Anybody can become a pro photographer, regardless of age. Photography is based on the three aspects of creativity, materials, and knowledge, all of which anybody can harness. Photography is a skill that takes time to develop, and while it does require dedication and money well spent, the final outcome is surely rewarding.
Below and within this Instructable you can see images that I have taken with these skills and tips!
Step 1: Equipment
This is one of the aspects that I have talked about earlier. While you can see a difference between a point-and-shoot and SLR camera, if you do your research, you can spend much less than expected and still get a good result.
When you purchase a camera, you are making an investment. Always do your research before making a purchase. The camera that I own is a Panasonic Lumix DMC-FZ18K. I purchased it a Wolf Camera for $349.95. While you do not need such a nice camera, it does have its perks. Cheaper is not always better, and the same for more expensive, it's not always better. Should you go digital or film? Digital has a lot of advantages, and it still can be printed like film, but recently I have had my eye on Leica film cameras, yup, I am talking about the $1,000 cameras. So do your research and make a good choice.
Every photographer, amature or professional, should carry a good tri-pod. I own a Quantaray QSX 2001 UT Tripod ($19.99 from Ritz Camera). The qualities that you should look for in a tri-pod are
-height (good if above 3 feet, mine goes up to 49 inches)
-quick release attachment
-rubber non-marking feet
-durable and strong thread
-can hold 3 or more pounds
A tri-pod keeps the camera steady. A steady camera means a good shot.
Do not go cheap here. A cheap case means cheap protection. You want to protect your camera from any damage it could sustain. I have listed two cases that you should look into:
-Pelican GPS/Cell Phone Case ($19.99 from Ritz Camera). These cases are tough, waterproof, dust-proof, and inexpensive. Five stars.
-Pelican 0940 CF Memory Card Case ($19.99 from Ritz Camera). Protect and carry your memory cards with this inexpensive and strong case.
A good memory card with tons of storage means more shooting time. I recommend that you have one or more 2GB or 4GB memory card, and one 512MB or more back up card on hand at all times. Having a backup card means you can keep on shooting when your primary card gets filled up. Don't forget to store your photos onto the computer when you can!
All other equipment and accessories are optional. I have listed only the necessities.
Step 2: Everywhere You Go...
Bring your camera! You may see something that you would want to photograph, so don't miss the opportunity. Think creatively! Everyday object may produce a much better photo than you may think! Just look at the photo I took below, can you guess what it is?
Please view next step...
Step 3: It's Not That Easy...
Okay, so it's not as easy as just pointing and shooting. Lighting, exposure, focus, and position are all important aspects of a good photo. The following steps will outline this more in detail. While creativity is important, these are more important. Please pay special attention to them.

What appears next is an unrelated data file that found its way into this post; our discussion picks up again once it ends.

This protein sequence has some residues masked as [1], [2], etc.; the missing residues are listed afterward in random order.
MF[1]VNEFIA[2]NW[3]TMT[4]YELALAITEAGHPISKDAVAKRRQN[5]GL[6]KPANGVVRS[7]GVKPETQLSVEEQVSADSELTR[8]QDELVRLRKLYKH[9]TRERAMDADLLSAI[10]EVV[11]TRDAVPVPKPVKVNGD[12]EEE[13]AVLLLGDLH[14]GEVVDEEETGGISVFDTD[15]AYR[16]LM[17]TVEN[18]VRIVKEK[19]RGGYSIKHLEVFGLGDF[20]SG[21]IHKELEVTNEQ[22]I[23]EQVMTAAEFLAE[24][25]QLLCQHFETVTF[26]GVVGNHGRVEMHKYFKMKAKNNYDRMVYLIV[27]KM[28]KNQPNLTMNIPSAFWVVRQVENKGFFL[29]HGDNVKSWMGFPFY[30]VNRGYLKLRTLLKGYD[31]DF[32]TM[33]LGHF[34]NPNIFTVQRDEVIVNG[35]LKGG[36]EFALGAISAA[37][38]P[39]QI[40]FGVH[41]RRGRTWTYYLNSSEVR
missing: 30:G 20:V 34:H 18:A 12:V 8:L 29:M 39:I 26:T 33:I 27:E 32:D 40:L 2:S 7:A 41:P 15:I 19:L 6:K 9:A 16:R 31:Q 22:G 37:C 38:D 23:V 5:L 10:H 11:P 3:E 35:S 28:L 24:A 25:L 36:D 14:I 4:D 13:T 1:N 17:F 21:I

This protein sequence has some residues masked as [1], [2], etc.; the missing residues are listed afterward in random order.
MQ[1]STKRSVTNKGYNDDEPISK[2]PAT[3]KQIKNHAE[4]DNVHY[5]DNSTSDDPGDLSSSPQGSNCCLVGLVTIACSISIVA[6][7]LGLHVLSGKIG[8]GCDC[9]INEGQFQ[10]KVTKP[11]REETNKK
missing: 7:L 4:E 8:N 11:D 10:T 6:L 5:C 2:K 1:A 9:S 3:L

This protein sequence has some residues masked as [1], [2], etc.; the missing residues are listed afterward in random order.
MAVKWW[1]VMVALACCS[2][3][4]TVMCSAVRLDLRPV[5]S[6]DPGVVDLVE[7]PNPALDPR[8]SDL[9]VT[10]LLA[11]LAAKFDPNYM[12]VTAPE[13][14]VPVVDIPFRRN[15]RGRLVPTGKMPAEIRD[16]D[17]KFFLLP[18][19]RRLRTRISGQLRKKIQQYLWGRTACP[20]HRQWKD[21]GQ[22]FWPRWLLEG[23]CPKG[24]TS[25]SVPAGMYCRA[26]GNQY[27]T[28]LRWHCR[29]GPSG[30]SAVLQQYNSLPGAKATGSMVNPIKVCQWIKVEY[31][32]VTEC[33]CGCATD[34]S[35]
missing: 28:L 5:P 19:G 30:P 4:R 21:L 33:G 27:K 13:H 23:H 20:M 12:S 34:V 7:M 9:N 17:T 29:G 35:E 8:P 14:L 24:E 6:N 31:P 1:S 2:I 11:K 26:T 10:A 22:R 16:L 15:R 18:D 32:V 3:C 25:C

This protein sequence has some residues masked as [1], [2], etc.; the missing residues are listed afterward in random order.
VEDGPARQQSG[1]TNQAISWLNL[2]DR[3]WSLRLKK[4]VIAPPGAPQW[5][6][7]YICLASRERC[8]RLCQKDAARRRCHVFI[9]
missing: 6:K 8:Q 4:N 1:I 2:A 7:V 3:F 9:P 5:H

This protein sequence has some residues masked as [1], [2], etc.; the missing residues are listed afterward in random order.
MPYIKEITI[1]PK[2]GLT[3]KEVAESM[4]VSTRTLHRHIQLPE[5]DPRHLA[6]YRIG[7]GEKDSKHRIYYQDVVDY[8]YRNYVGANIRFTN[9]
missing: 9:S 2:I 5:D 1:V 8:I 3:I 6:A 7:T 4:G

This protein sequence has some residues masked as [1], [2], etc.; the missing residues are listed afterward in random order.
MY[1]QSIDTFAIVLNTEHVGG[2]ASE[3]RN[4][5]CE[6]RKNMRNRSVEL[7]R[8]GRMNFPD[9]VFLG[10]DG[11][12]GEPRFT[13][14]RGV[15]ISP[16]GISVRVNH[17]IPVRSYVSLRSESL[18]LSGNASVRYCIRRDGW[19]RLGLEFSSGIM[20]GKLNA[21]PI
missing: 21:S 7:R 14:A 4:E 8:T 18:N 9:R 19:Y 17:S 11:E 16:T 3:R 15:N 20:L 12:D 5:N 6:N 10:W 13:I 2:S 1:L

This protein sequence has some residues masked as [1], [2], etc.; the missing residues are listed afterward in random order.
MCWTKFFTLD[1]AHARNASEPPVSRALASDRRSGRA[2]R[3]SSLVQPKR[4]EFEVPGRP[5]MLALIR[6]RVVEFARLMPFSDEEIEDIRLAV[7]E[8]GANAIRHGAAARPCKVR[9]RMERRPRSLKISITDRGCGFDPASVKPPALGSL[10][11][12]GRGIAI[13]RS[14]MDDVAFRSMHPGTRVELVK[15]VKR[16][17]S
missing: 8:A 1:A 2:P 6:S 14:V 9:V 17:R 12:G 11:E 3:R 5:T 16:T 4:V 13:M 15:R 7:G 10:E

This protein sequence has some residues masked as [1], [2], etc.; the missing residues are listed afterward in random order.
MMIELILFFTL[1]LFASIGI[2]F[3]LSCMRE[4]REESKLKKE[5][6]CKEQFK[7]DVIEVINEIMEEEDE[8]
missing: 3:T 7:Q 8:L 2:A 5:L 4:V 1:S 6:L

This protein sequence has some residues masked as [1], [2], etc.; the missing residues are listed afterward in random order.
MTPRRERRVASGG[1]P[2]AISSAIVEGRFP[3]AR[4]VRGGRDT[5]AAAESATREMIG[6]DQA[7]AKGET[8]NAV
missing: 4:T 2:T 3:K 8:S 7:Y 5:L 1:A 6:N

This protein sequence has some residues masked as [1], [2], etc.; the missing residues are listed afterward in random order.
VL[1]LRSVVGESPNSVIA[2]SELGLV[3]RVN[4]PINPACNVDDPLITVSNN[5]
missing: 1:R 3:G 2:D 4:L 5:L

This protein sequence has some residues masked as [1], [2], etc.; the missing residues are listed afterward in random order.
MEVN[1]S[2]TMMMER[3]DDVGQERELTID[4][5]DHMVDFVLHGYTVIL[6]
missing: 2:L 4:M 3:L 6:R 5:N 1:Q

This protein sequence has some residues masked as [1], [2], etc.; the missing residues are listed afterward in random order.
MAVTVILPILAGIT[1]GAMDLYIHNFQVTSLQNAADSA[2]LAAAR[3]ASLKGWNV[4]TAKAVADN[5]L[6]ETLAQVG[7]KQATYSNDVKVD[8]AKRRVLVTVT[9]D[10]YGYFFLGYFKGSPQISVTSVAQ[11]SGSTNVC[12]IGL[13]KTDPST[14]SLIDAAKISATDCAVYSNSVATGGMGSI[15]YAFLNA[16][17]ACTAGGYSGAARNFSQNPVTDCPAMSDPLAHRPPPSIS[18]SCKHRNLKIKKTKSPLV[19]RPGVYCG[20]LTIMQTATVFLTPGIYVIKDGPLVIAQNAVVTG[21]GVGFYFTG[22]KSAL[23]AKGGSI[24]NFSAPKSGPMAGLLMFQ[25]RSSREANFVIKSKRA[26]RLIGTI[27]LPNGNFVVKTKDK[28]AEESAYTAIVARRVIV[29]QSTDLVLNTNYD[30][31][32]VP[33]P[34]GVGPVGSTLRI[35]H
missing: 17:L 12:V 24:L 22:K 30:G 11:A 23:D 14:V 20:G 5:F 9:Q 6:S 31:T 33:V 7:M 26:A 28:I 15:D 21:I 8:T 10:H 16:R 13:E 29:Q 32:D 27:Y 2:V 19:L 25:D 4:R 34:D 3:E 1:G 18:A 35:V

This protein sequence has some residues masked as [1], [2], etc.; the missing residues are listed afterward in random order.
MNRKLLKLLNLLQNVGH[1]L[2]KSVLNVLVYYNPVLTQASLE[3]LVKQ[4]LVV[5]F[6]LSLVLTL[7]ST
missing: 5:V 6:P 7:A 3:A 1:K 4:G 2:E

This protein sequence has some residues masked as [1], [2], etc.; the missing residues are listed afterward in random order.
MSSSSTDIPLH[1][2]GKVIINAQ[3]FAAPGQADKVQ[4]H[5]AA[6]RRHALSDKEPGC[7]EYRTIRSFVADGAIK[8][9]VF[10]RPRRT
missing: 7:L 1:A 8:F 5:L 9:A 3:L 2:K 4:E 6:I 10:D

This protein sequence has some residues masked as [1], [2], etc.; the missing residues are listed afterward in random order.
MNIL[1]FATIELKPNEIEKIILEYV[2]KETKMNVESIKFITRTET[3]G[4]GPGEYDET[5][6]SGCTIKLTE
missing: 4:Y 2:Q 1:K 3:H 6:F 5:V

Step 4: Lighting and Exposure
Nothing can ruin a good photo more than lighting. A photo with too much or too little lighting can interfere with the exposure process and then produce a photo too dark or do bright. So always choose the proper setting for exposure and always properly light your subject.
Below are some examples.
Step 5: Focus
Blur or clarity. Your pick. Most of the times clarity wins over blurriness. Focusing is something they you will have to toy around with, changing your distance away from the object, or changing the zoom, can help you get in focus. When focusing an image, always use the view-finder, never wing-it. You want to have your image as clear as possible, and always try it from different angles. Check below for examples.
Step 6: Position
Position can change an image dramatically. When shooting an image, remember the following:
-2/3 or 1/3, not 1/2That means that you should not place the horizon at the direct center of a photo, but instead place it at the 1/3 or 2/3 mark of the page. It looks more natural and inviting. Also, getting a short from a low or high position can create a different feel. So change your position and create a new image.
Step 7: Use of Your Tri-pod
To use your tri-pod, screw on your camera to the thread. Now locate your subject and tighten the head of the tri-pod to hold the camera in place. Adjust the height accordingly. The use of your tri-pod is simple yet it produces marvelous images. Just see for yourself:
Step 8: "So Now I Took My Photos, What Should I Do?"
Okay, so you took your photos, they look great, but now your stuck. What should you do, you ask? First, upload your snapshots to your camera, for digital, and review them. The use of computer editing software can help with the editing of your images, but you should aim for a good photo at the start, because the use of the computer editing software creates "false" images, which do not show your natural creativity. You can have your images printed either off-line (i.e.: snapfish.com, walgreens.com, cvs.com, etc.) or in-person (Ritz camera, Wolf camera, Target, etc.).
If you have film, you can send in your film by mail to companies, like shutterfly.com, to have it digitally saved online and printed, or go to your local pharmacy and photo store to have it printed, and in most cases, also put digitally on a CD.
Step 9: So in Conclusion...
Anybody can be a great photographer. Photography is a skill that requires attention and dedication. It is also a fun and creative hobby. So go out and shoot some photos, and don't forget to vote/rate this Instructable in the Photojojo contest!